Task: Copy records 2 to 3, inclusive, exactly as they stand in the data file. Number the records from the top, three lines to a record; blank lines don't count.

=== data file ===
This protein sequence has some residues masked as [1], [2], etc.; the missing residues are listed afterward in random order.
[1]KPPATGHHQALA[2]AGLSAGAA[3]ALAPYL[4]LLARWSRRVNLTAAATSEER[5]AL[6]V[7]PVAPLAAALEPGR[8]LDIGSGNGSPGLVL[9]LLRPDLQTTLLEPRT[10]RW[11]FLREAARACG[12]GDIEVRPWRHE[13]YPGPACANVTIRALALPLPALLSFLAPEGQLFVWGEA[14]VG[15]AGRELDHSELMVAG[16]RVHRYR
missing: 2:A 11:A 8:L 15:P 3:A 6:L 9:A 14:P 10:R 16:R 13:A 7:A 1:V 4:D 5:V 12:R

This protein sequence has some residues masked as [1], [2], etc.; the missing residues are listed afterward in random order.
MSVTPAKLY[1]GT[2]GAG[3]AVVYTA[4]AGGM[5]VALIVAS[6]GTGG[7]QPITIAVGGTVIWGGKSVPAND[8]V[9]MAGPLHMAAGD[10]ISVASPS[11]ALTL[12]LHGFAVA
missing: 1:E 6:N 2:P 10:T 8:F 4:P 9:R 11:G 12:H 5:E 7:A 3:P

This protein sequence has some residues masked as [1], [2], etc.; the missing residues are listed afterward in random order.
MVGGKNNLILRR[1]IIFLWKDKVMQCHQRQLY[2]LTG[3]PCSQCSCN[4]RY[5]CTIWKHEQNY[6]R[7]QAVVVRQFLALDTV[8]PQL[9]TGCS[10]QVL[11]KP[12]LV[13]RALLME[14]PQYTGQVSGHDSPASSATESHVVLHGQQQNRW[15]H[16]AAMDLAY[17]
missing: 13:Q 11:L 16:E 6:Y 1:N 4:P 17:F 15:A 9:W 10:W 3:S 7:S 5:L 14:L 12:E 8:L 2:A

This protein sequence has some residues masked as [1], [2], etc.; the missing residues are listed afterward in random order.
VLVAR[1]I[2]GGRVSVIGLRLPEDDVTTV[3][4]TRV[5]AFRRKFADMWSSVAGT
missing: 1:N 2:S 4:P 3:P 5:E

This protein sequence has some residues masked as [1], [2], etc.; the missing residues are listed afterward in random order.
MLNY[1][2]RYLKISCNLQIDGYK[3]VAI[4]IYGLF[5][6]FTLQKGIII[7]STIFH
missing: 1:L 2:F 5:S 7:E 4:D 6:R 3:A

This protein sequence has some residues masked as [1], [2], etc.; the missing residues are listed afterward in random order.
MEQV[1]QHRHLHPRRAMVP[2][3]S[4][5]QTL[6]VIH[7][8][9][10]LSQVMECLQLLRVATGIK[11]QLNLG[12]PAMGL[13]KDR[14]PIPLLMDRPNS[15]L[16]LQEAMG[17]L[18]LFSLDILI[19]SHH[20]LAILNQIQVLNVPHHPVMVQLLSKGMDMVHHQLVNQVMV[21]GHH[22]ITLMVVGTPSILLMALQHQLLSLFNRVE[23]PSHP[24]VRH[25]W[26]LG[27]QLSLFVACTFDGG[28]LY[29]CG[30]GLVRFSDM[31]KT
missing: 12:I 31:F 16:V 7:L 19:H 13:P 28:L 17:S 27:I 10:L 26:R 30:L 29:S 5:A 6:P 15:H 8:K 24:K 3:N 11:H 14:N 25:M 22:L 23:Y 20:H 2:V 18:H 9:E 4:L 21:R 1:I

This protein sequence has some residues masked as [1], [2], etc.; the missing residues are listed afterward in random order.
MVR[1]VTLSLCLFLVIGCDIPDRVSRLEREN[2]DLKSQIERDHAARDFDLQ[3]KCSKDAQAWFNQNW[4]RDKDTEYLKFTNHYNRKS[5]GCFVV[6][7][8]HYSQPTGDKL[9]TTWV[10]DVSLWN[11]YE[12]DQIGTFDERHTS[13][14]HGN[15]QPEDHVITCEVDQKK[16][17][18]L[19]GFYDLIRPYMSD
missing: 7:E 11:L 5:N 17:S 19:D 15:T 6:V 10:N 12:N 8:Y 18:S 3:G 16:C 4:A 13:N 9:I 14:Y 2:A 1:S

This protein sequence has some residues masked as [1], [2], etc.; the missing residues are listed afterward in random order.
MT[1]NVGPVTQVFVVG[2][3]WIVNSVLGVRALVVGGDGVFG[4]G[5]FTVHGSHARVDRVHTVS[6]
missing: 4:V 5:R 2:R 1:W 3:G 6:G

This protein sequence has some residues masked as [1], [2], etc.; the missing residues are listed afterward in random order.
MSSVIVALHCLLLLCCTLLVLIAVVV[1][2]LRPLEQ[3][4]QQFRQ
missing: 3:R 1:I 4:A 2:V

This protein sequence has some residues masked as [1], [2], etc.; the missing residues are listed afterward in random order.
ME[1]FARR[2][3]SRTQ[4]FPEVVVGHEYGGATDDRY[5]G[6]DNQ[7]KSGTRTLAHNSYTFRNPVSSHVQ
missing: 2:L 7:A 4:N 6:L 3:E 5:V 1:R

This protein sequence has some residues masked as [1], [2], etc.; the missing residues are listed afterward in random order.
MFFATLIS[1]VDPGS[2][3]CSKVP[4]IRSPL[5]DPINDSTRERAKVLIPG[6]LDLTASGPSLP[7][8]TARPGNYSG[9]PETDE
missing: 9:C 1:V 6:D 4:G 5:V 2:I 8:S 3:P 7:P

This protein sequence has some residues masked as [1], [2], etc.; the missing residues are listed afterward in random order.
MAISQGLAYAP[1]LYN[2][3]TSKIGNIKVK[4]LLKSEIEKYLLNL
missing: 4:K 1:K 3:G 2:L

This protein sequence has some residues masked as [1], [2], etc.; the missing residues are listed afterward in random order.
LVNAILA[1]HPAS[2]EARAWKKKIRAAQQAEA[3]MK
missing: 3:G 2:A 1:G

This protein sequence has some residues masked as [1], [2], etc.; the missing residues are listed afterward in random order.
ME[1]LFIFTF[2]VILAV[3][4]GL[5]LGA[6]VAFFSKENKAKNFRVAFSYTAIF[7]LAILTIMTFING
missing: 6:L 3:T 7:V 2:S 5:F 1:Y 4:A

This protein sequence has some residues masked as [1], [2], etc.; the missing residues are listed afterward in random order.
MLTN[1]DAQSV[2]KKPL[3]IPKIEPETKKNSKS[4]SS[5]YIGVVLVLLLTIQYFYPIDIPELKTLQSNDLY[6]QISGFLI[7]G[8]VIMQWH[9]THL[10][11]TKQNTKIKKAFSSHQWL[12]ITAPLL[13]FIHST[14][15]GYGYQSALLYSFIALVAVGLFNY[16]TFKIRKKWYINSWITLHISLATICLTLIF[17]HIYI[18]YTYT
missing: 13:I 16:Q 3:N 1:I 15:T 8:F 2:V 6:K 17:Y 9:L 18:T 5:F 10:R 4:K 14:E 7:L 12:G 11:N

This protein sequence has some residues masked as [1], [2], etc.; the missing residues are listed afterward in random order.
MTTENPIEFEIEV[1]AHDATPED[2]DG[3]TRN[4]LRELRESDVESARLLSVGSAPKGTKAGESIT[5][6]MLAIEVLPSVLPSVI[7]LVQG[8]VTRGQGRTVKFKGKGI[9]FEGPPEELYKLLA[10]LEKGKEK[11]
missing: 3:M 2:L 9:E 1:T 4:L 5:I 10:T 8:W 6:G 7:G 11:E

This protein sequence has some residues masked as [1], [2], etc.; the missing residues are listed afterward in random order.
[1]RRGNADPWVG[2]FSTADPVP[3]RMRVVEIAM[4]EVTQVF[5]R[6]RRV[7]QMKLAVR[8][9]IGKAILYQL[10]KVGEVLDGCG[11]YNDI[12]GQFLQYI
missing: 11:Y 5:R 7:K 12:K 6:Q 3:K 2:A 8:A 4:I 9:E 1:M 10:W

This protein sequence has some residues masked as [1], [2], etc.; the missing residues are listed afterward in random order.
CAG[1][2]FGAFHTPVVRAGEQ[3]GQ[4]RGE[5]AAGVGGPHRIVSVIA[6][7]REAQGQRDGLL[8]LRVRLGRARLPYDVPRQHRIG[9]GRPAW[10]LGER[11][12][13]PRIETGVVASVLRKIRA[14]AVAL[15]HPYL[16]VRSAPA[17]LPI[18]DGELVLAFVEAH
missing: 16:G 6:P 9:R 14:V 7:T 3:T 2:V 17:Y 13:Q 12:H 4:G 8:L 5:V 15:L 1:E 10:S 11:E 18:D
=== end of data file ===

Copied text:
This protein sequence has some residues masked as [1], [2], etc.; the missing residues are listed afterward in random order.
MSVTPAKLY[1]GT[2]GAG[3]AVVYTA[4]AGGM[5]VALIVAS[6]GTGG[7]QPITIAVGGTVIWGGKSVPAND[8]V[9]MAGPLHMAAGD[10]ISVASPS[11]ALTL[12]LHGFAVA
missing: 1:E 6:N 2:P 10:T 8:F 4:P 9:R 11:G 12:H 5:E 7:A 3:P

This protein sequence has some residues masked as [1], [2], etc.; the missing residues are listed afterward in random order.
MVGGKNNLILRR[1]IIFLWKDKVMQCHQRQLY[2]LTG[3]PCSQCSCN[4]RY[5]CTIWKHEQNY[6]R[7]QAVVVRQFLALDTV[8]PQL[9]TGCS[10]QVL[11]KP[12]LV[13]RALLME[14]PQYTGQVSGHDSPASSATESHVVLHGQQQNRW[15]H[16]AAMDLAY[17]
missing: 13:Q 11:L 16:E 6:Y 1:N 4:P 17:F 15:A 9:W 10:W 3:S 7:S 5:L 14:L 12:E 8:L 2:A